I personally have enjoyed being a KP member these past few years. In addition, I have been very grateful to The Kaiser Permanente Center for Total Health for their hosting of the annual gathering of The Walking Gallery in 2011 and 2012.  I love their appreciation of the place of art within wellness. Also, my son Isaac and I marched with other KP members last summer in the DC pride parade and had the best time. (Isaac danced for about a mile of the route) 

Most recently KP asked me if I would be willing to represent The Walking Gallery at Artscape Baltimore in their tent on July 18-20, 2014.  I happily said yes! Artist Courtney Mazza and I will be painting onsite Friday through Sunday. KP also agreed to host an official gathering of The Walking Gallery in the tent from 4-6 on July 19th.  We ask all Walking Gallery members in the area to gather with us.  In addition, each evening we will guide 5 artists/future gallery members through the process of painting their own jacket.  So if you know anyone who wants to join the gallery onsite in Baltimore, please encourage him or her to come.  I find children are especially eager to join onsite or paint a jacket for a parent. (for more information on The Walking Gallery of Healthcare movement see video below)

We will be tweeting on site with the hashtags #TheWalkingGallery and #artscape2014. You can find us at the Kaiser Permanente tent at Artscape about 2 blocks from the North stage on Charles street. I look forward to seeing you there!

Thursday, May 22, 2014

Dandelions and Micro Galleries

When I was a small child I would watch my grandpa walk endlessly in our back yard with his dandelion pruning fork.  He would move from flower to flower lopping off the blossoms in an endless futile battle.  It was futile in part because every flower he missed would develop a beautiful puff of seeds.  My sister and I could not help but make a wish and blow them all over our yard.  Even without our dubious help Grandpa was bound to fail.  Dandelions not only are great at spreading their seeds, they have a taproot that is ten inches long. If any of the roots remain in the ground, the plant will continue to grow.   My grandpa has been gone for many years. His house where I grew up was leveled. But when I visit the empty lot, I am greeted by dandelions.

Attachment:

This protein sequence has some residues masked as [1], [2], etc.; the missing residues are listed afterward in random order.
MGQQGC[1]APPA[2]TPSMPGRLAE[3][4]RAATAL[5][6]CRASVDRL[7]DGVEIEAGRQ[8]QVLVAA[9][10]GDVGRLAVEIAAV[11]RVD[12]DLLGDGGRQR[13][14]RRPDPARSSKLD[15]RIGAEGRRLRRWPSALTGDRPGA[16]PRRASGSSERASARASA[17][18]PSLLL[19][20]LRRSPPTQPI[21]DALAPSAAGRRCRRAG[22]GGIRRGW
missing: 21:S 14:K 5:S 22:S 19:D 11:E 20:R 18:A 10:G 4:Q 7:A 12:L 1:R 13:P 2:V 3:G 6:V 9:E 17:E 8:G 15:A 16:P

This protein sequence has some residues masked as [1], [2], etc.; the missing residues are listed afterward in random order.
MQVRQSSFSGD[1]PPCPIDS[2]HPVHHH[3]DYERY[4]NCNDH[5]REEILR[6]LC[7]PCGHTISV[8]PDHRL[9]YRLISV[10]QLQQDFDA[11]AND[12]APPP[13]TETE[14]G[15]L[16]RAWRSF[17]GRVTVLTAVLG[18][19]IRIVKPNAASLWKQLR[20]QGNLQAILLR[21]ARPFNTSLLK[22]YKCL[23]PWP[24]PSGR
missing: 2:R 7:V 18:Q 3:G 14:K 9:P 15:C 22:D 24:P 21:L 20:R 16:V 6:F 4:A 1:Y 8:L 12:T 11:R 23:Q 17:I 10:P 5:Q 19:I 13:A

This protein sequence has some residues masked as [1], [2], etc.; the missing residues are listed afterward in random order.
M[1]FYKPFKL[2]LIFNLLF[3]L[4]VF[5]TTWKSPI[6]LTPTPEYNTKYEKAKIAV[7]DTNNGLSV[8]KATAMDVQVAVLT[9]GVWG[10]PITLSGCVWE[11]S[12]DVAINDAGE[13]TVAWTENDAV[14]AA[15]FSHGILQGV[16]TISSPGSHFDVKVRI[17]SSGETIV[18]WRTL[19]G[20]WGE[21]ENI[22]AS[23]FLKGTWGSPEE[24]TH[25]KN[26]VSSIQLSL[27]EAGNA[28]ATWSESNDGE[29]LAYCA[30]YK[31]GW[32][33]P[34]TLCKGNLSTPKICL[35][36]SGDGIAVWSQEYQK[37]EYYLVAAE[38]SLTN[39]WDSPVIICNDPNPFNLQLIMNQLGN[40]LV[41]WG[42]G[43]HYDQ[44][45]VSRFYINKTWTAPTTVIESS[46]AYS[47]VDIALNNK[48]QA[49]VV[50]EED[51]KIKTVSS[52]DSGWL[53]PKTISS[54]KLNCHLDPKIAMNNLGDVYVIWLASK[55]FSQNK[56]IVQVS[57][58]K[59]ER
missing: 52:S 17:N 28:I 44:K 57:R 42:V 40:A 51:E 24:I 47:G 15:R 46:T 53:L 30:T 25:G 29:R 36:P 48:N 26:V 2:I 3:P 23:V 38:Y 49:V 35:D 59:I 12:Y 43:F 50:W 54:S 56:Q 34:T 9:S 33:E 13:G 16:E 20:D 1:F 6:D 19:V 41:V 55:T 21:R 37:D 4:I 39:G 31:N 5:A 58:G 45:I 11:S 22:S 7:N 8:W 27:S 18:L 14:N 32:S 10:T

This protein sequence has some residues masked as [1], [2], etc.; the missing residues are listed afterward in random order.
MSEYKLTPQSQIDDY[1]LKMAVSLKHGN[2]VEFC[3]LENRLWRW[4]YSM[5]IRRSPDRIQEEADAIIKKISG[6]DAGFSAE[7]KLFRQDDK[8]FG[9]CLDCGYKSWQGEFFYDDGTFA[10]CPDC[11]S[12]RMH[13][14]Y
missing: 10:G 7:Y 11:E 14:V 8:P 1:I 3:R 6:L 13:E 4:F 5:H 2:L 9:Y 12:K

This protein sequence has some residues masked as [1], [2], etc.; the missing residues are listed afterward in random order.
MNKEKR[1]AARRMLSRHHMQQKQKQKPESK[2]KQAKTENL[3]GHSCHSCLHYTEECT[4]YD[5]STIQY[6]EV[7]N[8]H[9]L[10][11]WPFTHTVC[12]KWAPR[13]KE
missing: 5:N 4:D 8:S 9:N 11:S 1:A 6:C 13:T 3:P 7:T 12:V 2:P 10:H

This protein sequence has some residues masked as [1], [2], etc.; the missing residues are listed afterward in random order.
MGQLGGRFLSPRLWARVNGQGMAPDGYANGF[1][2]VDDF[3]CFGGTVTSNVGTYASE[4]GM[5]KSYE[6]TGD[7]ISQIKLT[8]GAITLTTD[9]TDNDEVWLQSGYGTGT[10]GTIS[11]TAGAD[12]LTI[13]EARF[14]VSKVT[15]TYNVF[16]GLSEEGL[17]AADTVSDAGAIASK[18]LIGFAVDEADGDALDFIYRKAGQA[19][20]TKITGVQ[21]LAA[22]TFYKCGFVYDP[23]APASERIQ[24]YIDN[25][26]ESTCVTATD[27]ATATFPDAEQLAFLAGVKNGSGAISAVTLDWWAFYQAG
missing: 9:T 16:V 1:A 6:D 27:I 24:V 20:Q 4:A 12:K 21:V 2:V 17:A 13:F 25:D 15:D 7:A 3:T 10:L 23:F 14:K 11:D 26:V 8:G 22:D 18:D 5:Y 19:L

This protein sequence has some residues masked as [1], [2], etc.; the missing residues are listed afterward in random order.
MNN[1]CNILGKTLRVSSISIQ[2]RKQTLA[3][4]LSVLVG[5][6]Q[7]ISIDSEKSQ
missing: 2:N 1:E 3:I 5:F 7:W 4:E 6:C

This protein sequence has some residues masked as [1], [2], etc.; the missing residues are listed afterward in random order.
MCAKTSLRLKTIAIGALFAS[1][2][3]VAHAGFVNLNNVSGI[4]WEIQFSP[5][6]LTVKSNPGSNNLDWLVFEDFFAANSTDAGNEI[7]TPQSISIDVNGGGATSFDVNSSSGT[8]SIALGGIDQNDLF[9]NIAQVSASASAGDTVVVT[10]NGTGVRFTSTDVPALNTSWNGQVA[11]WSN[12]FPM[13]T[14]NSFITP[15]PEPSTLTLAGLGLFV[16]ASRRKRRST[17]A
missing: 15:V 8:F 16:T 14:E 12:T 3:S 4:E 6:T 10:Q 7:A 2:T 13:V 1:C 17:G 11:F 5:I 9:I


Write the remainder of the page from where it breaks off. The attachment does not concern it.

You might wonder at my fixation on weeds today.  I recently bought a home in Grantsville, Maryland and I am learning all about property and yard maintenance.  So many local friends and family members have been guiding me through this process.  It has been a busy and challenging time.  I have been on the road often speaking about advocacy. When I am home, I unpack boxes.

I am creating a micro gallery in my house in the room that was once designated the living room.  It has it own entrance and own interior doors, so I think it will make an excellent small gallery in Grantsville.   (Let me know if any of these paintings interest you.  Most are available to purchase to help support my continued mission.) The gallery in my home is not the only micro gallery I am working on. 

Many of you have asked about when will we have our large Washington, DC gathering of the Walking Gallery of Healthcare.  This year we are having many small gatherings around the world instead of one large one.  Throughout 2013/2014 we had several small gatherings.  We met at MEDX at Stanford in September.  

We met at Planetree in Montreal in October.  

We were at HIMSS in February. 

Several of us were gathered at Rev 2014 in DC on May 9th.

There were many more events where members attended singly or in small groups without official conference recognition.  Thank you for spreading the word!

We have several upcoming gatherings.  On June 3rd we will meet in Baltimore at the American Heart Association event QCOR14: Quality of Care and Outcomes Research Conference. Our gathering will be from 5:30-7:30 during the poster session at the Baltimore Hilton.  Refreshments will be served.  I know this event is at the same time as some health events in DC, but hope to see many of our east coast walkers in attendance.